I rarely make anatomy posts... mainly because I am not an anatomy expert. Though I do heavily consult anatomy in preparing my yoga classes. I have an understanding of kinesiology (how the body moves) from my experience as a dancer, which also informs my teaching. I try to work with concepts that I can easily pass on to my students.
For the past few weeks I have been teaching flexion and extension of the thoracic spine in all of my yoga classes. Not in an obvious way, and not that everyone gets it, but in a way that the ability to move the thoracic spine plays a role in every yoga pose. The thoracic spine is key in posture, and underlying every yoga pose is posture.
We start every class with a block (or blanket) under the thoracic spine to bring openness and awareness to this area. To stretch through the chest and pecs, to reverse, or rather bring more pliability to the kyphotic curve of the thoracic spine. Throughout class I bring the students' attention back to this space in various poses.
What we all know about posture, but try not to listen to is, through the aging process, and accentuated by our western culture, working at desks, driving a car, sitting, and not moving, our thoracic spine over time rounds forward. Forward head posture. A rounding of the upper back, a flattening of the low back. Tightness in the shoulders, pecs. And, weakness in the muscles of the thoracic spine.
Now, how does this relate to yoga? In every way!
* Strength, and extension, in the thoracic region plays a role in Tadasana. Posture, baby!
* In Backbends, especially if you are going to bring the depth of the bend out of the lumbar spine (low back) where we tend to dump and it hurts. A misconception of backbends is that people who go deep are "just flexible". That is onlyhalf the answer. And many are not as "flexible" as you think, because if they are truly bending safely, they are using muscular strength - yes, strength in the upper back too - to extend the spine to the back!
* Twists! A tendency in twists is that we compensate for lack of mobility by bending, essentially curving the spine. I use the analogy of the spine being like a Maypole, straight and strong, and we want to twist like the ribbon around the pole. This is by no means an anatomically correct idea, but it is a visual that seems to make the connection. So, the area where I most often see this bend happening is in the thoracic spine. When We make this connection, lift and elongate through the thoracic spine, we strengthen the muscles of the upper back, and are able to twist more deeply and safely.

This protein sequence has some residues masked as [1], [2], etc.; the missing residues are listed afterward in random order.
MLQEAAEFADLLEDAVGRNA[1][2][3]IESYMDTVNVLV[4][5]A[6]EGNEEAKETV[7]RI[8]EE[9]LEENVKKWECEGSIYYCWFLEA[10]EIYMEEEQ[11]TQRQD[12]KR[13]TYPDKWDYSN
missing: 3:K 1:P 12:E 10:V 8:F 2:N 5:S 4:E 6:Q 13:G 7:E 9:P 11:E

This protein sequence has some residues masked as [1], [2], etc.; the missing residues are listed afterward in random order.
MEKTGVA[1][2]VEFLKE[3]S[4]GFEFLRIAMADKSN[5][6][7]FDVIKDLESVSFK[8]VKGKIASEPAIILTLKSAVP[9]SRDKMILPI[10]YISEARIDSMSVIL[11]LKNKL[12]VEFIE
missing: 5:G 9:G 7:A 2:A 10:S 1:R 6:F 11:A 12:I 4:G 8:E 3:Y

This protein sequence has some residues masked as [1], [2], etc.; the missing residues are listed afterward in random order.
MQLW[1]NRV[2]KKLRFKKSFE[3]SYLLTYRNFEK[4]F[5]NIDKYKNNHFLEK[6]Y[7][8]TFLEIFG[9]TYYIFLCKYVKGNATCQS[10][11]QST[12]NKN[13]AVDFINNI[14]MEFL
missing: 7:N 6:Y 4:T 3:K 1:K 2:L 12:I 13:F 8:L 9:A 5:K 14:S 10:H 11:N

* Forward Folds... want to get into those hammies without compromising the lumbar spine? Did you know that people with tight hamstrings (especially those who cannot sit on the floor with a neutral pelvis with legs extended in front) are at greatest risk for lumbar disk hernia because of the pressure put on the spine? Yea. So, if you are that tight, first sit on a folded blanket. Then, use your core strength (yes even here!) to sit tall. As you lean forward with a straight lumbar spine (IF you lean forward) keep your chest lifted. That means, use the strength of your thoracic spine to lift up! This keeps the stretch in hamstrings, not in the spine. (And yes, if you are lengthened in the lumbar spine, and not pulling yourself deeper, then you can round forward, but notice how the stretch changes. Not so intense in hamstrings, perhaps really intense in the upper back and neck!)
Kristen is the creator of Indieflow Yoga and Yoga For A Cause. She lives and teaches in Denver, Colorado